By STEVE KNIGHT
EUSTACE — The saying goes that if you build it they will come.
In the case of Purtis Creek State Park the it is a 355-acre, fisherman-friendly lake surrounded by 1,200 acres of park lands.
Last year, one of the worst years ever to be outdoors in Texas, the park that stretches across portions of Henderson and Van Zandt counties attracted 67,000 visitors last year.
Needless to say, they came.
“Our visitation was up 17 percent until July and August,” said second-year park manager Mendy Davis. Hot, dry weather or not, park admissions were still up about 5 percent at the end of the year.
Ironically it wasn’t the lack of water that chased visitors away, even though the lake was down to a point that fishing from its three piers was nearly impossible. Instead it was the lack of enough electrical power at the 59 campsites with water and electricity.
First opened to the public in 1988, the original focus of the park was the lake. Opened as a catch-and-release bass fishery, it was anticipated by some that the lake would become a trophy bass lake.
It does have four ShareLunkers to its credit and a lake record of 13.6, but is better known for its quality bass fishery, even for shoreline fishermen.
“The lake continues to provide a quality largemouth bass fishery, and quite frankly it is one of the few reservoirs in East Texas where an angler has a good expectation of catching 3- to 5-pound bass consistently from the bank or from fishing piers,” said Richard Ott, Texas Parks and Wildlife Department district fisheries biolo-gist. “There may be flashier places to fish, but few that have produced so well over the long term.”
A few years ago hydrilla became a problem at the lake, covering about 200 acres. To keep areas open for swimming and bank fishing access, the department attempted to control the vegetation with chemicals. When that became too expensive, grass carp were stocked in the lake, and within a few years the grass was completely gone.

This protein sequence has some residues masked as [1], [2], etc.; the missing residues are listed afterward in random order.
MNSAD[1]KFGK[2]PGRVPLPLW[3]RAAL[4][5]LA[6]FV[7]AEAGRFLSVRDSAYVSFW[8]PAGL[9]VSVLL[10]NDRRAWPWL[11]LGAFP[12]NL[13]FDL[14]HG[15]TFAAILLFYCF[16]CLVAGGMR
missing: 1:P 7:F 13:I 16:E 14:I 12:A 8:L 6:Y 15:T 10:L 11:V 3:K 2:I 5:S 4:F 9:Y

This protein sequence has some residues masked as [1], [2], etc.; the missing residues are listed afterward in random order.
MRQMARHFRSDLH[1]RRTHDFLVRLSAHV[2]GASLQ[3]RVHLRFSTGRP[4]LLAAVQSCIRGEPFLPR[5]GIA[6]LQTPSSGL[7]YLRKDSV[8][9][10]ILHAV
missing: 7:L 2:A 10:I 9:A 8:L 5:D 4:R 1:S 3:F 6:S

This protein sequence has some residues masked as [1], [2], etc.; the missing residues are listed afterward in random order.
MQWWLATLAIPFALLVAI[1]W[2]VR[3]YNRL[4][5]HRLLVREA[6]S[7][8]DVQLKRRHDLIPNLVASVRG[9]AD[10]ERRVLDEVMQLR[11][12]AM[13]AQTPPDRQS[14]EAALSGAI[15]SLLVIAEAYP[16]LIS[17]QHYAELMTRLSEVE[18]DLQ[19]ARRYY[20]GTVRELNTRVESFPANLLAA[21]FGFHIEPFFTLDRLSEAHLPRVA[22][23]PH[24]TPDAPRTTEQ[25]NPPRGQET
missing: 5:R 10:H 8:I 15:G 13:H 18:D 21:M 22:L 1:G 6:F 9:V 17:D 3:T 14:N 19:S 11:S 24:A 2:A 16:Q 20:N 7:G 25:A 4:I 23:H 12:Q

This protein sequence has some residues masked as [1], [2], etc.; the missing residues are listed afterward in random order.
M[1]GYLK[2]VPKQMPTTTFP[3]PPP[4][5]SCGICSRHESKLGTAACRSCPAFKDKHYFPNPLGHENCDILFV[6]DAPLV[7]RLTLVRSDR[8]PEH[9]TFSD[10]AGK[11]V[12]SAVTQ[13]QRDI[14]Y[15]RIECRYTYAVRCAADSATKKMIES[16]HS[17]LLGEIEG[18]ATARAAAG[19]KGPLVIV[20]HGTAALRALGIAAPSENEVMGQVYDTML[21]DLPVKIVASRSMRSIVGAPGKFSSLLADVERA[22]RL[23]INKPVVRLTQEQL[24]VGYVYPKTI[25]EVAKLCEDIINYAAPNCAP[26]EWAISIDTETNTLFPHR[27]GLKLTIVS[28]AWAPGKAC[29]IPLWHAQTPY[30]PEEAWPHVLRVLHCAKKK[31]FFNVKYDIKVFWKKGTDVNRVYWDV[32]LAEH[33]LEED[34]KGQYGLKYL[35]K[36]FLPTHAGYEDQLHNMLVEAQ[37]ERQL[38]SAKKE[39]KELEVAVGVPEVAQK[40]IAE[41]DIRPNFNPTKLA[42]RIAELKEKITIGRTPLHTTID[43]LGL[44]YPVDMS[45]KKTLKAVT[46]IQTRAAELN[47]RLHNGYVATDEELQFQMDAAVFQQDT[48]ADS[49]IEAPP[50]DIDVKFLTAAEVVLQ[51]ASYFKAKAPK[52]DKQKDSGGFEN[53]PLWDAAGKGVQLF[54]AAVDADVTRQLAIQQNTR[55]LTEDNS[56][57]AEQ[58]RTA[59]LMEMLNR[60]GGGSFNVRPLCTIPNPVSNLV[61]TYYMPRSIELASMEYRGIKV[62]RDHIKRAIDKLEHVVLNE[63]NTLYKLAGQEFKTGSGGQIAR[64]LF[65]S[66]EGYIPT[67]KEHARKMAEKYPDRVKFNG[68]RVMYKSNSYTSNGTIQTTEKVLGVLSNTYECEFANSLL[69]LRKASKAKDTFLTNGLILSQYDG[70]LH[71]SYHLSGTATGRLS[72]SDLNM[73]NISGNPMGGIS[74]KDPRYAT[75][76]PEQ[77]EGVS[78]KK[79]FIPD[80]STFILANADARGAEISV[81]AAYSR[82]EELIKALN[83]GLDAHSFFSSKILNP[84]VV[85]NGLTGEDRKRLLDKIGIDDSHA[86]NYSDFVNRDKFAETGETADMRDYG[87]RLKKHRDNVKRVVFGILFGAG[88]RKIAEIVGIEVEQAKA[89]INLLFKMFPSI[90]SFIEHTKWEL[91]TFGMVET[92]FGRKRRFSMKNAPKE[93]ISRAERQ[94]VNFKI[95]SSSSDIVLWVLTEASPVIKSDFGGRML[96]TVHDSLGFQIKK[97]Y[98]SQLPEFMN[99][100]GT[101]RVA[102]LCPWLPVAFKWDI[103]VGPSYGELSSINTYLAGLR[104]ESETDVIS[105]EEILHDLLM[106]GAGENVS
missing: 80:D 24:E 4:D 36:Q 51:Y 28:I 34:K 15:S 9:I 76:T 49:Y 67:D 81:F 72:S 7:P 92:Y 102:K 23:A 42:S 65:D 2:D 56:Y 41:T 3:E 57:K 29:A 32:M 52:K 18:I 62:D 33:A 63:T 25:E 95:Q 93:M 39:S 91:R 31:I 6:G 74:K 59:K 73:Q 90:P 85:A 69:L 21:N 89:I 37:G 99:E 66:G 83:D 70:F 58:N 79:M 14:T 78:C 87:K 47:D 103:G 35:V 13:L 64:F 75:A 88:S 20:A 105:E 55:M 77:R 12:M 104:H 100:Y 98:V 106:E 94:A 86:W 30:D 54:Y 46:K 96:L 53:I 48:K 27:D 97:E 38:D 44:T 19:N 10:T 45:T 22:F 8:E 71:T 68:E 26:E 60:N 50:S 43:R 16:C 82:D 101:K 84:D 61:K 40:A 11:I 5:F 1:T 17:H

Davis said with the disappearance of the hydrilla that daily bass angler numbers have dropped significantly. The lake still has its fans, but the 50-boat limit is rarely tested anymore.
“The lake has a very good crappie fishery,” Ott said. “It produces a very good put-grow-and-take channel catfish fishery, and recently white bass have showed up and are producing another fishery. Although we experimented with a minimum size limit on sunfish we were never able to document a benefit, however, fly-fishermen come to Purtis specifically for the bluegill, redear, and redbreast sunfish.”
The park also attracts a hardcore group of catfish fishermen.
“We have a high number of overnight fishermen. They have to call before 5 so we know they are coming and they can get the combination to the gate,” Davis said.
The catfish fishermen, regulars who come from as far away as Fort Worth, like the park because of the easy access to deep water off the dam. They don’t even seem to mind the five-fish daily bag limit at the lake, which is managed under TPWD’s Community Fishing Lakes program because of its size.
Pier fishing is available on two sides of the lake. That fishery was enhanced last winter by the donation of 60 leftover Christmas trees from Walmart.
“The regular visitors know that from March to November you have to book three weeks in advance to get a campsite,” she said.
Beyond fishing, the lake has more than four miles of hiking and biking trails and another almost two miles of trails limited to hiking.
There is also a playground, sand volleyball court, swim area and rental for paddleboats, canoes and kayaks.
Along with the back-in camping sites there are 14 primitive campsites that are available only by packing in. However, some campers have found a more novel approach to avoid the half-mile walk.
“We have a lot of people who will rent boats and carry everything over across the lake instead of hiking in,” Davis said. She added the remote area is popular with scouting groups.
Last year the park set a revenue record bringing in more than $250,000. After a strong start to the camping season in March, Davis would like to see the year’s revenue increased to $350,000. An increase in the entrance fee to $4 should help. So would a full vacation season.
The park would also benefit if its original master plan was completed. In the original design the primitive camping area was to be developed into camp sites with electricity, water and sewer service, along with a handful of cabins and shelters. An upgrade to 50 amp electrical service throughout the park is also needed.
The cost of boat launching is included in the daily entrance fee.
Campsite fees range from $8 to $18 per night.